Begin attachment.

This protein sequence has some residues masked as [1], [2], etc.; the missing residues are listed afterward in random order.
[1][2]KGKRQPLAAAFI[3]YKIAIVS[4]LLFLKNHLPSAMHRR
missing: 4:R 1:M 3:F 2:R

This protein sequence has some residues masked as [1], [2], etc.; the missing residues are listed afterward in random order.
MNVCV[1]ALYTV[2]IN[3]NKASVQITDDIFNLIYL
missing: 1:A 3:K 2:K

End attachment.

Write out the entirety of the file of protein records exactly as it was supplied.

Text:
This protein sequence has some residues masked as [1], [2], etc.; the missing residues are listed afterward in random order.
[1][2]KGKRQPLAAAFI[3]YKIAIVS[4]LLFLKNHLPSAMHRR
missing: 4:R 1:M 3:F 2:R

This protein sequence has some residues masked as [1], [2], etc.; the missing residues are listed afterward in random order.
MNVCV[1]ALYTV[2]IN[3]NKASVQITDDIFNLIYL
missing: 1:A 3:K 2:K